'Compare My Docs' does just what you think it does

Got a bunch of versions of Word docs you need to compare for edits? Hosted service Compare My Docs will sift through them to help you spot the differences.

If you're a regular user of the revision comparison feature in Google Docs, you'll likely enjoy new service Compare My Docs. It comes from the same folks who created TextFlow, the Adobe AIR-based app that spot differences across multiple copies of a Word document or rich text file.

Compare My Docs does many of the same things as TextFlow, including being able to compare up to six versions of the same document to see what's been changed. The big difference though, is that it runs right in your browser and requires no sign-up whatsoever.

Just like TextFlow, Compare My Docs color codes any changes it finds between the different revisions of a document and gives you a quick and easy way to accept, reject, or set aside a change. This means you can cruise through a document and keep the changes or revisions you like, while keeping an active log of what you don't.

When finished, you'll have a new version that has all of those changes, which can be saved either as a Word doc or rich text file back on your hard drive. Although unlike what you can do in TextFlow, with Compare My Docs there's no way to publish the finished product to the Web or save it in parent company Nordic River's servers for safe keeping; something that seems meant to entice users to try out TextFlow instead.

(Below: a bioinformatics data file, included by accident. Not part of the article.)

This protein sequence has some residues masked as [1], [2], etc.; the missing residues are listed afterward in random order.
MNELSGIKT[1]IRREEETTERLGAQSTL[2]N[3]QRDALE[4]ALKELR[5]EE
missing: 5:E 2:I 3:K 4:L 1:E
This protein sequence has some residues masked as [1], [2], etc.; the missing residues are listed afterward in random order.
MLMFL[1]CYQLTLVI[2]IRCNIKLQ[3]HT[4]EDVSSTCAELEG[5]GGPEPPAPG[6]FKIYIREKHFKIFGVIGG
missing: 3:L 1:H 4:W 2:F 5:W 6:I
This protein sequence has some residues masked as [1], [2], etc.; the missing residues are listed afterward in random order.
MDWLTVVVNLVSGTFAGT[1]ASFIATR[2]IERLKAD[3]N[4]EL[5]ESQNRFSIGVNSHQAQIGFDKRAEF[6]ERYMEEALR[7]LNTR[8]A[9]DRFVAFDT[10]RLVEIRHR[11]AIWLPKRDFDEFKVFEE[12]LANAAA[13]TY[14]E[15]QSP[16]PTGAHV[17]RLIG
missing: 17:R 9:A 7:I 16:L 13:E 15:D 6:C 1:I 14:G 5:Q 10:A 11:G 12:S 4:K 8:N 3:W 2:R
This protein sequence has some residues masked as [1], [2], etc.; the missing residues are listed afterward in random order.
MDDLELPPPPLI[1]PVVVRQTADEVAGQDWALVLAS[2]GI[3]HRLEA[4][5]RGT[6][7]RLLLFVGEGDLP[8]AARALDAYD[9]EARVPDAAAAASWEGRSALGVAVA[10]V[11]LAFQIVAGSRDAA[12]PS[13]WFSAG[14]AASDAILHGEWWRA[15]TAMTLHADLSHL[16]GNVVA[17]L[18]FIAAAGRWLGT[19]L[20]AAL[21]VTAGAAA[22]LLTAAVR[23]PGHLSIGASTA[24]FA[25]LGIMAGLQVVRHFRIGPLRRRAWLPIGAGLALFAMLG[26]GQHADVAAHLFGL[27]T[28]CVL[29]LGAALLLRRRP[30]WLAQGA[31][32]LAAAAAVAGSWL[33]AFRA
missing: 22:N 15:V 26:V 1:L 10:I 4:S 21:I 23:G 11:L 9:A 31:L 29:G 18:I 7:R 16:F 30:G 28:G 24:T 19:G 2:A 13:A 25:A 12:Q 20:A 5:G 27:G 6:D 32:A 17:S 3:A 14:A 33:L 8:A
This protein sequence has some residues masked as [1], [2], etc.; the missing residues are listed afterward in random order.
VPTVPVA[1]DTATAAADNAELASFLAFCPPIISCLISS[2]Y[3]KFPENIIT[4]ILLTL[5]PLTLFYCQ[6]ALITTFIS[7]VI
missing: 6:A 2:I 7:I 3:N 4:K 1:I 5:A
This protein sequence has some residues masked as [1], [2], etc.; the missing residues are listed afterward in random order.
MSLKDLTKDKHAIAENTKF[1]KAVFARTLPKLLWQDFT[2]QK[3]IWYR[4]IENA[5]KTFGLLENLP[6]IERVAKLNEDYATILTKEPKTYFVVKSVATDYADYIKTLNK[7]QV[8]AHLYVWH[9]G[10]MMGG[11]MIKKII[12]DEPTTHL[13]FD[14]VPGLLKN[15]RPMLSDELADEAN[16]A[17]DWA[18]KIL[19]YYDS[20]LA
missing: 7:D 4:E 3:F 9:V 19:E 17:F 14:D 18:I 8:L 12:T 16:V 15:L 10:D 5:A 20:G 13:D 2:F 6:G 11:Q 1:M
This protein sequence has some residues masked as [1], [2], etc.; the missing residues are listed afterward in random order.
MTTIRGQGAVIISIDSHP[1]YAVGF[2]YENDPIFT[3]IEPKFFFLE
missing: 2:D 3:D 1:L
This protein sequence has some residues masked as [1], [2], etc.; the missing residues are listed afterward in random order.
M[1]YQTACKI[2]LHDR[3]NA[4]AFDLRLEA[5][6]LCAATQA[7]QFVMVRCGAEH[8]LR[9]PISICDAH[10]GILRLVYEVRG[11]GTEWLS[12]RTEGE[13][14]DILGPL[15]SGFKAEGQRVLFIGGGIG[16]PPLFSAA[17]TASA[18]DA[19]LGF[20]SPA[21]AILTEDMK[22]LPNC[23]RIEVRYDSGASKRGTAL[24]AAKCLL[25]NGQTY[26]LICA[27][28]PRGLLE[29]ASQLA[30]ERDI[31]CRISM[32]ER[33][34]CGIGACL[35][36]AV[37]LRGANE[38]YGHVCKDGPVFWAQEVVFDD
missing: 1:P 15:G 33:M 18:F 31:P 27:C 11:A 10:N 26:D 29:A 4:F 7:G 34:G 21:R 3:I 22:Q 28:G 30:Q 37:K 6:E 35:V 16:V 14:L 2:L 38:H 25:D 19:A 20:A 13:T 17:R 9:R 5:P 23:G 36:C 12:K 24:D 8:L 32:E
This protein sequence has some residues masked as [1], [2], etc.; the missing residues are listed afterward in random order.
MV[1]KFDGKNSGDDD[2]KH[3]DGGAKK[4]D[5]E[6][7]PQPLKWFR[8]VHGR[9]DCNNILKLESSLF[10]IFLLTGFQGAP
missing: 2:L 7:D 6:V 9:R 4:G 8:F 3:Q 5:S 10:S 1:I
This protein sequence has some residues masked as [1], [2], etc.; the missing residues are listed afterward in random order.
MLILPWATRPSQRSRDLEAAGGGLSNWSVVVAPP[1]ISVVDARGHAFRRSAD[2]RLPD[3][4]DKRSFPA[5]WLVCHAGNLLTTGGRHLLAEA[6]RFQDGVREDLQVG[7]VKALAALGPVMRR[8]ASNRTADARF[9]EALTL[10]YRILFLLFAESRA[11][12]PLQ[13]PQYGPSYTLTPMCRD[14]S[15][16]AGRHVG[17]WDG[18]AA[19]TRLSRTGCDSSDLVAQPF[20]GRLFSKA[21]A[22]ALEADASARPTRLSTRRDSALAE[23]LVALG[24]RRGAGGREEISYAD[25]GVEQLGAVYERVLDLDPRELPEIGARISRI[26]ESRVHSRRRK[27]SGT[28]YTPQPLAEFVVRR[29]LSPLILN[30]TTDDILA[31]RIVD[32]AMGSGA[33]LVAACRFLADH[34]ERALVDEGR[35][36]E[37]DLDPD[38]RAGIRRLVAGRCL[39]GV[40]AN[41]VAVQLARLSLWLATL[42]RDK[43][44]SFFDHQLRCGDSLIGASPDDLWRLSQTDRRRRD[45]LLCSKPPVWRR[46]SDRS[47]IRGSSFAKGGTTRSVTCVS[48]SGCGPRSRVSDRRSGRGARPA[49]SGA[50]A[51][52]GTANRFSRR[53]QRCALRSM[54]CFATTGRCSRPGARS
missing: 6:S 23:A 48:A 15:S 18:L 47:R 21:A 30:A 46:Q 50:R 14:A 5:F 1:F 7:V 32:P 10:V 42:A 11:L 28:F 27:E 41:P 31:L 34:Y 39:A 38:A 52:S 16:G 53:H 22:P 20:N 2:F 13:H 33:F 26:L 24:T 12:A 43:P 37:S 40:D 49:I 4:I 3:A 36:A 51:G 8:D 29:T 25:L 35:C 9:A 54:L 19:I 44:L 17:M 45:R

Compare My Docs looks a lot like TextFlow, in fact it basically is, but runs in your browser instead of as an Adobe AIR app. CNET

The service does manage to suffer from some of the limitations in the core technology behind both it and TextFlow, including having photos and charts being stripped out. This means you'll have to add them back in after you've run a few documents through its editor.

Along with Compare My Docs, Nordic River is also finally releasing an API for TextFlow, which will let developers make use of the service's comparison technology in their apps or Web services. This could help make up for some of the service's shortcomings, while augmenting the versioning tools currently offered by some online services. File hosting in particular comes to mind, since places like DropBox and Box.net offer versioning, and version rollback, but in order to see the differences you have to save, then open up each file and look for differences. Those places could now very quickly build tools that let users compare multiple versions of a saved Word or text file from right within the app.

Nordic River says that TextFlow in its Adobe AIR form will remain, but that the site is closing up to new users in a few weeks until it readies a new interface. In the meantime the company will continue its free and paid services to those who have already signed up.

Correction 8:57 a.m. on November 3: This story initially misstated that users could not make edits to the text within the tool. This was due to the functionality not being present in the pre-release version of the site used for review.

About the author

Josh Lowensohn joined CNET in 2006 and now covers Apple. Before that, Josh wrote about everything from new Web start-ups, to remote-controlled robots that watch your house. Prior to joining CNET, Josh covered breaking video game news, as well as reviewing game software. His current console favorite is the Xbox 360.

 

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